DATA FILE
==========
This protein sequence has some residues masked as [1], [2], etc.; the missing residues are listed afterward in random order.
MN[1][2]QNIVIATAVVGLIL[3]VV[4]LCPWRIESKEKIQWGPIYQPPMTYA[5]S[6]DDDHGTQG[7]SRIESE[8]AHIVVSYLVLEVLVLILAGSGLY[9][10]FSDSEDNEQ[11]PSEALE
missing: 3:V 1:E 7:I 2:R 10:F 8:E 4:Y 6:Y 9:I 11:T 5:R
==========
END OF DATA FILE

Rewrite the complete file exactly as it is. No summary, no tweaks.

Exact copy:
This protein sequence has some residues masked as [1], [2], etc.; the missing residues are listed afterward in random order.
MN[1][2]QNIVIATAVVGLIL[3]VV[4]LCPWRIESKEKIQWGPIYQPPMTYA[5]S[6]DDDHGTQG[7]SRIESE[8]AHIVVSYLVLEVLVLILAGSGLY[9][10]FSDSEDNEQ[11]PSEALE
missing: 3:V 1:E 7:I 2:R 10:F 8:E 4:Y 6:Y 9:I 11:T 5:R